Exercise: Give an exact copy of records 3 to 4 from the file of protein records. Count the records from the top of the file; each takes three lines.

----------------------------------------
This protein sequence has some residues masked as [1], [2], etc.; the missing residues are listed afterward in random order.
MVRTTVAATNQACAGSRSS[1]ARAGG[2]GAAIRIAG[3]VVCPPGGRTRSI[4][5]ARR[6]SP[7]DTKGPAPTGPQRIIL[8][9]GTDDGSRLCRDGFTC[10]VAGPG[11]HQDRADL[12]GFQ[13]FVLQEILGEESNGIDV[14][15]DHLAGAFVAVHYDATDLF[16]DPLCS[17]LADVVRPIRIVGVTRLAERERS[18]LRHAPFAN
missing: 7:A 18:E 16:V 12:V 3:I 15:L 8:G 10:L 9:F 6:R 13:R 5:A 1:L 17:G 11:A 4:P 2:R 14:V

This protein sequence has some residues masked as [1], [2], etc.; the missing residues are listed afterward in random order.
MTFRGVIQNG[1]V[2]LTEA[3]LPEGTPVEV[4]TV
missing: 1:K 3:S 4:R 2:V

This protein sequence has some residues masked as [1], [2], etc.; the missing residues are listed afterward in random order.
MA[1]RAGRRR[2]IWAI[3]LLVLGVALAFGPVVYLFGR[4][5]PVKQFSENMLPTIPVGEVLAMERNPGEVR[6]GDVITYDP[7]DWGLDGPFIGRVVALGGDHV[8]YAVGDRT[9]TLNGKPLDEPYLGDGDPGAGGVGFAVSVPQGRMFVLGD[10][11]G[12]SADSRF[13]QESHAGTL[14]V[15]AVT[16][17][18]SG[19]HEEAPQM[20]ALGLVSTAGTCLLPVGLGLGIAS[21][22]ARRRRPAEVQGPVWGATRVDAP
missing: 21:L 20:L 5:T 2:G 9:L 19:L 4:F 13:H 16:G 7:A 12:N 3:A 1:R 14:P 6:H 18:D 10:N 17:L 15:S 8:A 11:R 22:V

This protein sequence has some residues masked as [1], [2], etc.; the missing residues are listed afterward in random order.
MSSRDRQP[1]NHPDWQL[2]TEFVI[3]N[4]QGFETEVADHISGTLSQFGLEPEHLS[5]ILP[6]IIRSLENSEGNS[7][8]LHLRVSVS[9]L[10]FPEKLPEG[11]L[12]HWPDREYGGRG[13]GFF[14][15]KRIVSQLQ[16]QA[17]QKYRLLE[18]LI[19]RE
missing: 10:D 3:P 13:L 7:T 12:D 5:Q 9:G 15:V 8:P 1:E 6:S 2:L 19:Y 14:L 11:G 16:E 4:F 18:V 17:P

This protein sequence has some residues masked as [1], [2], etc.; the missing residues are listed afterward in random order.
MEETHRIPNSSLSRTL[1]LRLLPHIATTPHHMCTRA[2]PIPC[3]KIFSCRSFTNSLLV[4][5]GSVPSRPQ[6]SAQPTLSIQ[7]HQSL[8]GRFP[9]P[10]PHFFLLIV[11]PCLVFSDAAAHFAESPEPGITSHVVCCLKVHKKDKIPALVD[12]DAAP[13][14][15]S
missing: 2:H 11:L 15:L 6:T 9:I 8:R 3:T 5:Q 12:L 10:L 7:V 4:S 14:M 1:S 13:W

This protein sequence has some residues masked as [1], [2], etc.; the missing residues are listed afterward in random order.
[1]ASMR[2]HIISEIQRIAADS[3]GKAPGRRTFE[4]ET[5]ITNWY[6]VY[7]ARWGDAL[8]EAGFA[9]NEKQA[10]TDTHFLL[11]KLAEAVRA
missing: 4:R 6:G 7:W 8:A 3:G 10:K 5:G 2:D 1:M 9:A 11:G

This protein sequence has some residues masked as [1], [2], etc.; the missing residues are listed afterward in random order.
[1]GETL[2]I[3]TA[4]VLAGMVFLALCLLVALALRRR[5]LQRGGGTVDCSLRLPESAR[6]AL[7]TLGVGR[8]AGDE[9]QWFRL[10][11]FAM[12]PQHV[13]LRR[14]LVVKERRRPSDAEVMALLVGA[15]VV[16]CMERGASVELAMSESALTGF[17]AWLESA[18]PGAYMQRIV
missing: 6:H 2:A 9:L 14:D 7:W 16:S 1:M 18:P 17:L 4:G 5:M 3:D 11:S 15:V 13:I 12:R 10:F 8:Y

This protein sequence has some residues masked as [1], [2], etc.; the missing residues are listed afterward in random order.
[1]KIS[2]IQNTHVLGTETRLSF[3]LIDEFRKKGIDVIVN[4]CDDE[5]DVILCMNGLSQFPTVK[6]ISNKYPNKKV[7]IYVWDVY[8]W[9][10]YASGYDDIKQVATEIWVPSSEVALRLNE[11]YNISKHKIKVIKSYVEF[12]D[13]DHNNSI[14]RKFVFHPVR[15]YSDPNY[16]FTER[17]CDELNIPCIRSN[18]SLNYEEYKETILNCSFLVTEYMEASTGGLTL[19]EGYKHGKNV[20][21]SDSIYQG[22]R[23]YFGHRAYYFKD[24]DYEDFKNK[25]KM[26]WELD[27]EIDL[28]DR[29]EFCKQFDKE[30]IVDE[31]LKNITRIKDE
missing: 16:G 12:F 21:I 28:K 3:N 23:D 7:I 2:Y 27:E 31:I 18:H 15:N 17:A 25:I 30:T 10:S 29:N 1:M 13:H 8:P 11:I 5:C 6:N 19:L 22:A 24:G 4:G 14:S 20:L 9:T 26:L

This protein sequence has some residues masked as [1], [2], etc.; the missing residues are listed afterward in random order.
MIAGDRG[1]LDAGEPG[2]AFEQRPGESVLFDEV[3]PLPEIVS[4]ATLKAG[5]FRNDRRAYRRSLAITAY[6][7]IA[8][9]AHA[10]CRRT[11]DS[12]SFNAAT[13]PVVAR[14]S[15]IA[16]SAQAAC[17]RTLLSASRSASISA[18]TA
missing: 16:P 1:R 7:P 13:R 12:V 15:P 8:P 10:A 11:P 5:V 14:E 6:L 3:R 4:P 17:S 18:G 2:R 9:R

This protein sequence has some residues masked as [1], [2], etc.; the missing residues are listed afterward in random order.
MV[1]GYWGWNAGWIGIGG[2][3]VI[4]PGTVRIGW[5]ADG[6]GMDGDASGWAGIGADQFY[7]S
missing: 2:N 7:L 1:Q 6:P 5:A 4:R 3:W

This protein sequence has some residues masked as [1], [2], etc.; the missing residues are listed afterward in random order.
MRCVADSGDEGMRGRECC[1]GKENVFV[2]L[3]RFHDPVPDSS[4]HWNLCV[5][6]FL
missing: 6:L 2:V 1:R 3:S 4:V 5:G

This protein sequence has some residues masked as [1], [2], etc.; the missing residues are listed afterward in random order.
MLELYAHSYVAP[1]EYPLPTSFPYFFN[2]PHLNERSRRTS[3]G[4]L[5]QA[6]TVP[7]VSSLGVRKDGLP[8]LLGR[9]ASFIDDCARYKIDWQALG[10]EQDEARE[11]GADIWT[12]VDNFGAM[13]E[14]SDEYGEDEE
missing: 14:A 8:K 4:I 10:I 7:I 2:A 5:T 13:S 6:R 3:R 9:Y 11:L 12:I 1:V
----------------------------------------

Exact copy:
This protein sequence has some residues masked as [1], [2], etc.; the missing residues are listed afterward in random order.
MA[1]RAGRRR[2]IWAI[3]LLVLGVALAFGPVVYLFGR[4][5]PVKQFSENMLPTIPVGEVLAMERNPGEVR[6]GDVITYDP[7]DWGLDGPFIGRVVALGGDHV[8]YAVGDRT[9]TLNGKPLDEPYLGDGDPGAGGVGFAVSVPQGRMFVLGD[10][11]G[12]SADSRF[13]QESHAGTL[14]V[15]AVT[16][17][18]SG[19]HEEAPQM[20]ALGLVSTAGTCLLPVGLGLGIAS[21][22]ARRRRPAEVQGPVWGATRVDAP
missing: 21:L 20:L 5:T 2:G 9:L 19:L 4:F 13:H 16:G 7:A 12:N 3:A 1:R 14:P 6:H 18:D 10:N 17:L 15:S 8:A 11:R 22:V

This protein sequence has some residues masked as [1], [2], etc.; the missing residues are listed afterward in random order.
MSSRDRQP[1]NHPDWQL[2]TEFVI[3]N[4]QGFETEVADHISGTLSQFGLEPEHLS[5]ILP[6]IIRSLENSEGNS[7][8]LHLRVSVS[9]L[10]FPEKLPEG[11]L[12]HWPDREYGGRG[13]GFF[14][15]KRIVSQLQ[16]QA[17]QKYRLLE[18]LI[19]RE
missing: 10:D 3:P 13:L 7:T 12:D 5:Q 9:G 15:V 8:P 1:E 6:S 2:L 19:Y 14:L 11:G 16:E 4:F 18:V 17:P